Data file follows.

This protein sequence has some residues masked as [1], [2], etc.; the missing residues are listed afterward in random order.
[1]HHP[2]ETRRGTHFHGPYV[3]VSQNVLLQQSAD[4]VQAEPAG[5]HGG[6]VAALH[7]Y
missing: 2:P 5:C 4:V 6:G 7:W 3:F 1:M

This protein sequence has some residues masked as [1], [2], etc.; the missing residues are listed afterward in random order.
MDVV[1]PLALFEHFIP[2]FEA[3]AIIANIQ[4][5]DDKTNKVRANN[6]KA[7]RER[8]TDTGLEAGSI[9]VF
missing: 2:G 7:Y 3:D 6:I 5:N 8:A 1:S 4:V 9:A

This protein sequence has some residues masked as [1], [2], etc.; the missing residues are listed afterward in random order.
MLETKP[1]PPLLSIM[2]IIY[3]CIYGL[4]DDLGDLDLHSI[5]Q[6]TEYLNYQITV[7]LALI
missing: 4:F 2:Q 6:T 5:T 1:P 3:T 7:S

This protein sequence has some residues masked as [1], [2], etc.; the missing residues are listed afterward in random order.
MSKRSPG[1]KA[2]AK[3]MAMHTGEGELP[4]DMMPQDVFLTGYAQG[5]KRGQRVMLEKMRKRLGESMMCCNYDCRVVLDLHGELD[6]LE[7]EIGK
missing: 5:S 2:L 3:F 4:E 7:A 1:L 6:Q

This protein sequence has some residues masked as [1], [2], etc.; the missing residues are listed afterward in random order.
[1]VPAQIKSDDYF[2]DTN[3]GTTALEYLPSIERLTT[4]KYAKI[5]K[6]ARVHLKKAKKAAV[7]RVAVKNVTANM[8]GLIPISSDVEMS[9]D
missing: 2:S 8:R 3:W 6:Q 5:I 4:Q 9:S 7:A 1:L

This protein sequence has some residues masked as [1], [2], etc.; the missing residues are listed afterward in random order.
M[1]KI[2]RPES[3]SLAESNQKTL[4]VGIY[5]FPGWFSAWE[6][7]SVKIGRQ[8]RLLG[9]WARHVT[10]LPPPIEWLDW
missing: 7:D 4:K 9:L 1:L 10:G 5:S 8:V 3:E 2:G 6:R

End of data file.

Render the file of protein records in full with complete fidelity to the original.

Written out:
This protein sequence has some residues masked as [1], [2], etc.; the missing residues are listed afterward in random order.
[1]HHP[2]ETRRGTHFHGPYV[3]VSQNVLLQQSAD[4]VQAEPAG[5]HGG[6]VAALH[7]Y
missing: 2:P 5:C 4:V 6:G 7:W 3:F 1:M

This protein sequence has some residues masked as [1], [2], etc.; the missing residues are listed afterward in random order.
MDVV[1]PLALFEHFIP[2]FEA[3]AIIANIQ[4][5]DDKTNKVRANN[6]KA[7]RER[8]TDTGLEAGSI[9]VF
missing: 2:G 7:Y 3:D 6:I 5:N 8:A 1:S 4:V 9:A

This protein sequence has some residues masked as [1], [2], etc.; the missing residues are listed afterward in random order.
MLETKP[1]PPLLSIM[2]IIY[3]CIYGL[4]DDLGDLDLHSI[5]Q[6]TEYLNYQITV[7]LALI
missing: 4:F 2:Q 6:T 5:T 1:P 3:T 7:S

This protein sequence has some residues masked as [1], [2], etc.; the missing residues are listed afterward in random order.
MSKRSPG[1]KA[2]AK[3]MAMHTGEGELP[4]DMMPQDVFLTGYAQG[5]KRGQRVMLEKMRKRLGESMMCCNYDCRVVLDLHGELD[6]LE[7]EIGK
missing: 5:S 2:L 3:F 4:E 7:A 1:L 6:Q

This protein sequence has some residues masked as [1], [2], etc.; the missing residues are listed afterward in random order.
[1]VPAQIKSDDYF[2]DTN[3]GTTALEYLPSIERLTT[4]KYAKI[5]K[6]ARVHLKKAKKAAV[7]RVAVKNVTANM[8]GLIPISSDVEMS[9]D
missing: 2:S 8:R 3:W 6:Q 5:I 4:Q 9:S 7:A 1:L

This protein sequence has some residues masked as [1], [2], etc.; the missing residues are listed afterward in random order.
M[1]KI[2]RPES[3]SLAESNQKTL[4]VGIY[5]FPGWFSAWE[6][7]SVKIGRQ[8]RLLG[9]WARHVT[10]LPPPIEWLDW
missing: 7:D 4:K 9:L 1:L 10:G 5:S 8:V 3:E 2:G 6:R